• As always, with any phaser, you can get a nice vibrato sound by simply lifting the clean signal from the mixer stage, as shown in the Tonepad document.  You can also produce subtler less-intense phase-shifted sounds by increasing the value of the mixing resistor for the wet signal.  In this case, it is the 27k resistor "coming down" from the end of the phase-shift stages to the mixer.  If you look at the Ropez parts layout, that will be the 27k resistor just below the 470k resistor, which is just below the 4558 dual op-amp.  Having a perfect 27k/27k match between the dry and wet mixing resistors will achieve deepest possible notches.  Increasing the value of the wet mixing resistor will move the phase shift signal a little more into the background.  Since you can't always assure that 5% resistors are as matched as their color-code would suggest, I recommend replacing that 27k mixing resistor for the wet signal with a 22k or 24k unit, in series with a 100k pot; again, wired up as a variable resistor.
With the listed changes, the pedal will still be able to achieve in-your-face slow sweeps (especially with the increased sweep width and resonance potential), but it will also be able to achieve nice bubbly pseudo-Leslie sounds, and subtler shimery sounds for when you want your rhythm playing to by more out-of-your-face.  In short, less of a one-trick-pony, and more of an all-purpose phaser.

We can discuss the Univibe and phase-filter mods another time.

gez

Re: Ross Phaser- not oscillating
« Reply #12 on: February 16, 2006, 12:55:55 PM »
Where the 10k resistor feeds the Iabc pins on the 13600 chips (pins 1 and 16), stick a 4.7uf to 10uf capacitor to ground.  The '+' side of the cap goes to the Iabc pin, and the '-' side of the cap to ground.  This will have the effect of "rounding off" the sharp upward spike in the sweep cycle when you turn the speed up fast.  It's what the Small Stone used

That's interesting Mark, I posted this mod for the Ross last year sometime but was unaware that the Small Stone used it!  Probably one of those things where I've seen it on the Small Stone schematic so many times 'without' actually noticing it, then it pops into my head as 'my own idea'!  :icon_lol:

Actually, for the Ross I used a larger value so that it attenuates the LFO waveform with increasing frequency, in effect reducing the depth as the rate gets cranked up.  It caused distortion of the wave form at higher pot settings - you end up with something resembling a relaxation waveform - but this seemed to suit the effect.  The 'hyper-triangle' shape is retained at low frequencies and still gives you that great sweep, but 'straightens out' as things get friskier, which seems to sound less comical.
"They always say there's nothing new under the sun.  I think that that's a big copout..."  Wayne Shorter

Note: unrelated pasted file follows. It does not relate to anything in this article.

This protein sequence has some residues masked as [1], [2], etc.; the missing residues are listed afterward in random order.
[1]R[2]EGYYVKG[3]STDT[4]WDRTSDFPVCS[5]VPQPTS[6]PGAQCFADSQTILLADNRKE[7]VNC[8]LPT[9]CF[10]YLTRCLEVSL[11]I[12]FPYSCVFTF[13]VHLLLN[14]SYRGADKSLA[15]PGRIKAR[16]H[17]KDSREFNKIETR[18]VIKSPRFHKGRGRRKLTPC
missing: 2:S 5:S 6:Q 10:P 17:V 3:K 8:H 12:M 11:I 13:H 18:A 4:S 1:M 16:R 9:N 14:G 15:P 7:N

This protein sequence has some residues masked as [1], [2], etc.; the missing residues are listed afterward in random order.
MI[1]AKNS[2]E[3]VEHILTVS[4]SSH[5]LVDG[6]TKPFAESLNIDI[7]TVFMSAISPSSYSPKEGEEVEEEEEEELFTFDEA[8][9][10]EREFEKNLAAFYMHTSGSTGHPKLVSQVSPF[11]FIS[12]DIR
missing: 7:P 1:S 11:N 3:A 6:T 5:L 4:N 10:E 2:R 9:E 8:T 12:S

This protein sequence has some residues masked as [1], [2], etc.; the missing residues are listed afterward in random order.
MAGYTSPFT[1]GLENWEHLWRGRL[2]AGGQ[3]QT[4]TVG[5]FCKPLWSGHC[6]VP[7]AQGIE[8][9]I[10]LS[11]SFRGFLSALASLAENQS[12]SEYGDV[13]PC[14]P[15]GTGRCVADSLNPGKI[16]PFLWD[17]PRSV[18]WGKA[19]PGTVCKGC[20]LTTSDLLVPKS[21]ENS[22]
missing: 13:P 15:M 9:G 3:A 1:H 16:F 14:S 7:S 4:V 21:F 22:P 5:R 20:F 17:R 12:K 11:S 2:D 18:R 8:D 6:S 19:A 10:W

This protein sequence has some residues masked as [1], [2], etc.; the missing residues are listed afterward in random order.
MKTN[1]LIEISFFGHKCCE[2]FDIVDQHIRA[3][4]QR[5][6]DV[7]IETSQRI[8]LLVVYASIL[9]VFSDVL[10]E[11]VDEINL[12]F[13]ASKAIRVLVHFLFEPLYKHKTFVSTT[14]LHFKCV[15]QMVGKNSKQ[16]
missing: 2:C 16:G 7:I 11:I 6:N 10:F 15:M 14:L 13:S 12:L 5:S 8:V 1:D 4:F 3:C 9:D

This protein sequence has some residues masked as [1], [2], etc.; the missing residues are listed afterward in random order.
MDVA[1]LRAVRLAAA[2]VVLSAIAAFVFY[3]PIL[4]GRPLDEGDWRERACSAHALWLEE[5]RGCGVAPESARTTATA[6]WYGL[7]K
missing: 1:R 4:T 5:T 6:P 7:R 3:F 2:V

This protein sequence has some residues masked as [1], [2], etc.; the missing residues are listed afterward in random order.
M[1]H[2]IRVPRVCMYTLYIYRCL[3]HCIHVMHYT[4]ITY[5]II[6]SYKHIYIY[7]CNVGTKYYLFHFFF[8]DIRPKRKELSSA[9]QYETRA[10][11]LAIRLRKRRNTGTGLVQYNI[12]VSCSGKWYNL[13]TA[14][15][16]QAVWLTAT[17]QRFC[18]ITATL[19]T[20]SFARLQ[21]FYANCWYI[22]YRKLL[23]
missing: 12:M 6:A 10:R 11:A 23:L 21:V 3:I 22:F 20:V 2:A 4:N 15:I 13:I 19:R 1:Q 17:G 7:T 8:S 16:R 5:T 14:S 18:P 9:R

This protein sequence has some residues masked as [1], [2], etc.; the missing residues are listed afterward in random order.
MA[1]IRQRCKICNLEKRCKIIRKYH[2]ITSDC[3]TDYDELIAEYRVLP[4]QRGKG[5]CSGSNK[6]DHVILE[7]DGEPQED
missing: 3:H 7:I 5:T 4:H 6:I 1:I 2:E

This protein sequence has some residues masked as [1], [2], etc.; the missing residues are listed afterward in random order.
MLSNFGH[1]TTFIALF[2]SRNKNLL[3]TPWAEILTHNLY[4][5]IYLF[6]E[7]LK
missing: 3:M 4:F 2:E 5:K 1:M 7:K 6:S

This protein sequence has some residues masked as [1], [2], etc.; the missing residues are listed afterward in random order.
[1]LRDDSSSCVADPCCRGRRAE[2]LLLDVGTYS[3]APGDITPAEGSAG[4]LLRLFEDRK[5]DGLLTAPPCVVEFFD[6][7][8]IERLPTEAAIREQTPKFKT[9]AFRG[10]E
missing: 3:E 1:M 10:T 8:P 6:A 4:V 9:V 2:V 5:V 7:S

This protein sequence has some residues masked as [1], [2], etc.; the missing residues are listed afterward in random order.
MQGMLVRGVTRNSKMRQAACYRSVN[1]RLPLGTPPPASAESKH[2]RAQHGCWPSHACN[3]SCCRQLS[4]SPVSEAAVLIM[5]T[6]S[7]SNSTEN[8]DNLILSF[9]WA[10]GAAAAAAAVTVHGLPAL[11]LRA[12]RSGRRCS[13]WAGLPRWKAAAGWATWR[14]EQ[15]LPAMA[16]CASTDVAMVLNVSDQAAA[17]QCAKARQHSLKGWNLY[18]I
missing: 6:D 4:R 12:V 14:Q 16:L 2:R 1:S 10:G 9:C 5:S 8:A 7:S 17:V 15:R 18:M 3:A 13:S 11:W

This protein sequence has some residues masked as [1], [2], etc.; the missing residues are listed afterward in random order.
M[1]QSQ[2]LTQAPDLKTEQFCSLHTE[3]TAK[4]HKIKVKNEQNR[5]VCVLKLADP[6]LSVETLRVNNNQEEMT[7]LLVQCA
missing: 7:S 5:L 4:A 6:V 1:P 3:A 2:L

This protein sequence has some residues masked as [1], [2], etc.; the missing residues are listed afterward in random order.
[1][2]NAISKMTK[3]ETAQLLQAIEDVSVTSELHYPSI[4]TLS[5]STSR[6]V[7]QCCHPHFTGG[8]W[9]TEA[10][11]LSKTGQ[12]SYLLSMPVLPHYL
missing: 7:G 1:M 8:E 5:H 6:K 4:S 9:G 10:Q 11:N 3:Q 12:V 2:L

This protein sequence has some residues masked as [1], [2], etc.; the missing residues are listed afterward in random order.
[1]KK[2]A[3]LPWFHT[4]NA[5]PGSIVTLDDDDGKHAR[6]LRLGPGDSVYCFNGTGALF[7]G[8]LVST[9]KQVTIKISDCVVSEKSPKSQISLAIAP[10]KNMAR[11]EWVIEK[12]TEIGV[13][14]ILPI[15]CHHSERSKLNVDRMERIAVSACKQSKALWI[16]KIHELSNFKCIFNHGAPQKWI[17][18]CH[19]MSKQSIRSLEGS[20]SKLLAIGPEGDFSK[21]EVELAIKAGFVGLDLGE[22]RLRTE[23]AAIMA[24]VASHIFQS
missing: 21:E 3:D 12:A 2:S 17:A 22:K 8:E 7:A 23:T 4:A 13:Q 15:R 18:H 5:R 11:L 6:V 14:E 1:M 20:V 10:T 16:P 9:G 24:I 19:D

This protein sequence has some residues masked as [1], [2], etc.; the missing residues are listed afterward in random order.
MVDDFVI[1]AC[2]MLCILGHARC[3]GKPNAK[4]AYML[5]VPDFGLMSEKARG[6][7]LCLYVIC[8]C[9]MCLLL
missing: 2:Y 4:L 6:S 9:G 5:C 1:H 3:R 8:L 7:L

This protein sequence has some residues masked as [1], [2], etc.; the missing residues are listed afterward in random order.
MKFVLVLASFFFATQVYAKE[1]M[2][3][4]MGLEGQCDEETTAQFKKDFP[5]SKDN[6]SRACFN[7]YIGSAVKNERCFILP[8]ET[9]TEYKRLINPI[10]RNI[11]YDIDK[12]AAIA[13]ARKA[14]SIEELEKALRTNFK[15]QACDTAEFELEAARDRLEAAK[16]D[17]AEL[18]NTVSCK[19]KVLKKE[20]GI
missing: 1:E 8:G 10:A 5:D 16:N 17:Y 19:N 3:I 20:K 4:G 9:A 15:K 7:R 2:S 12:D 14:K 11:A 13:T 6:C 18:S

gez

Re: Ross Phaser- not oscillating
« Reply #13 on: February 16, 2006, 01:00:49 PM »
in some places my DMM would beep for a split second as if it detected a short but would then stop.

Glad you got it working.  One thing to do from now on is test your boards before you solder (I've learnt the hard way!  :icon_redface:).  As well as a continuity check, test for resistance between traces (set your meter for the highest setting).  This will save you a lot of tears in the long run, believe me! 
« Last Edit: February 16, 2006, 01:07:35 PM by gez »
"They always say there's nothing new under the sun.  I think that that's a big copout..."  Wayne Shorter

Mark Hammer

Re: Ross Phaser- not oscillating
« Reply #14 on: February 16, 2006, 01:09:48 PM »
That is exactly how it works.  It is quite possible you "didn't notice" the use on the Small Stone because of diferences between SS issues.  The earliest issue used a pair of OTAs for the LFO, with a 10k series resistance and 10uf cap to ground on the LFO output.  When E-H converted to a single OTA oscillator in later issues, that 10k/10uf combo was replaced by a 100R resistor on the output, withuot any cap.  Since they have used that for some time, and Francisco Pena simply implemented it in his Piedrita clone project, t is understandable that it looked both familiar and novel at the same time!

Note that the variable resistance I suggested on the LFO output changes the properties of this simply RC filter, such that waveshape not only depends on LFO rate, but on sweep width as well.  A 10k/10uf combo gives a "rolloff" (which essentially involves a rounding off of the "pointiness of the top part of the sweep cycle) starting around 1.6hz.  If a variable resistance changes that to, say, a 50k/10uf combo, then the filtering action is imposed at lower sweep speeds, in this case around 0.3hz.  On mine, I went with a 4.7uf cap instead of 10uf, to essentially compensate for what would occur with the inclusion of the variable series resistance.  I looked on the scope and there is still a pronounced hypertriangularity in the LFO waveform output (at the RC junction) at medium and medium-fast sweep rates, though the last part of the upward sweep doesn't seem to zip past you like a Harley on the highway quite as much..